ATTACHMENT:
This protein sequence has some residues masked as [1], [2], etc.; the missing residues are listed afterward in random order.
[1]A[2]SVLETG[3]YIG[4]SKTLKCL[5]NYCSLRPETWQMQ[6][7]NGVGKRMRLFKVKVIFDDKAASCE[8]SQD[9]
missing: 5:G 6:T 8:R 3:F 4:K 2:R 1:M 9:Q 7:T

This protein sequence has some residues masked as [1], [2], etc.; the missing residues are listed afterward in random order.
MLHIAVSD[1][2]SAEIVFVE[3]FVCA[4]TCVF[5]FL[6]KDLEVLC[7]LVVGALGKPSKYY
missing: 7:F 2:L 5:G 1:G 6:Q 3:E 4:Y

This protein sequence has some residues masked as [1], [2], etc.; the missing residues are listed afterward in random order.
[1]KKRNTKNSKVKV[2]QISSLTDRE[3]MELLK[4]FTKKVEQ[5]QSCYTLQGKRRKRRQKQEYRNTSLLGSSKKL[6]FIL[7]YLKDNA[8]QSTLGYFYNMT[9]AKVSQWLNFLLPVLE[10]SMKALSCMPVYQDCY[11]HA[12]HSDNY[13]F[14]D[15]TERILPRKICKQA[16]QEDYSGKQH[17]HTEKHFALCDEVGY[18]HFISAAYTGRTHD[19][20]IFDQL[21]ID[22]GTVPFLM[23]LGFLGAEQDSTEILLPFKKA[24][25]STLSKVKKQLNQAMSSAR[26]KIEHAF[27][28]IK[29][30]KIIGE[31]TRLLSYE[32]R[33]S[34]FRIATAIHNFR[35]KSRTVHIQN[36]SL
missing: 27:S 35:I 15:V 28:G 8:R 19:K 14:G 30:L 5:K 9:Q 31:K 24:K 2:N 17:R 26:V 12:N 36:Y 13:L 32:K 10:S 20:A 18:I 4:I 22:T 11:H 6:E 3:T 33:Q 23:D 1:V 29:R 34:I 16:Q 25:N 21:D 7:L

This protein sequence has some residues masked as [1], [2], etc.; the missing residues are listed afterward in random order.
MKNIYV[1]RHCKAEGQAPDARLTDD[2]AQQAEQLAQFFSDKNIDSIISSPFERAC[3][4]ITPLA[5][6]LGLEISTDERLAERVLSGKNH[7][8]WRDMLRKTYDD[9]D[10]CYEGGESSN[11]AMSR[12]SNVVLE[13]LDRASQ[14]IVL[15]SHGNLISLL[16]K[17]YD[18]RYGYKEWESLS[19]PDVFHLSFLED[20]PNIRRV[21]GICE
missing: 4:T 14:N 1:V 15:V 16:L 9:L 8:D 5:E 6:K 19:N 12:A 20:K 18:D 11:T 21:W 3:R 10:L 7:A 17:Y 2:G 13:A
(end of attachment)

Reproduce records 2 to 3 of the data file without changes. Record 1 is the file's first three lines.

This protein sequence has some residues masked as [1], [2], etc.; the missing residues are listed afterward in random order.
MLHIAVSD[1][2]SAEIVFVE[3]FVCA[4]TCVF[5]FL[6]KDLEVLC[7]LVVGALGKPSKYY
missing: 7:F 2:L 5:G 1:G 6:Q 3:E 4:Y

This protein sequence has some residues masked as [1], [2], etc.; the missing residues are listed afterward in random order.
[1]KKRNTKNSKVKV[2]QISSLTDRE[3]MELLK[4]FTKKVEQ[5]QSCYTLQGKRRKRRQKQEYRNTSLLGSSKKL[6]FIL[7]YLKDNA[8]QSTLGYFYNMT[9]AKVSQWLNFLLPVLE[10]SMKALSCMPVYQDCY[11]HA[12]HSDNY[13]F[14]D[15]TERILPRKICKQA[16]QEDYSGKQH[17]HTEKHFALCDEVGY[18]HFISAAYTGRTHD[19][20]IFDQL[21]ID[22]GTVPFLM[23]LGFLGAEQDSTEILLPFKKA[24][25]STLSKVKKQLNQAMSSAR[26]KIEHAF[27][28]IK[29][30]KIIGE[31]TRLLSYE[32]R[33]S[34]FRIATAIHNFR[35]KSRTVHIQN[36]SL
missing: 27:S 35:I 15:V 28:G 8:R 19:K 14:G 30:L 5:K 9:Q 31:K 24:K 2:N 17:R 26:V 12:N 36:Y 13:L 32:K 10:S 20:A 18:I 4:I 22:T 11:H 6:E 3:T 33:Q 23:D 1:V 29:R 34:I 16:Q 25:N 21:D 7:L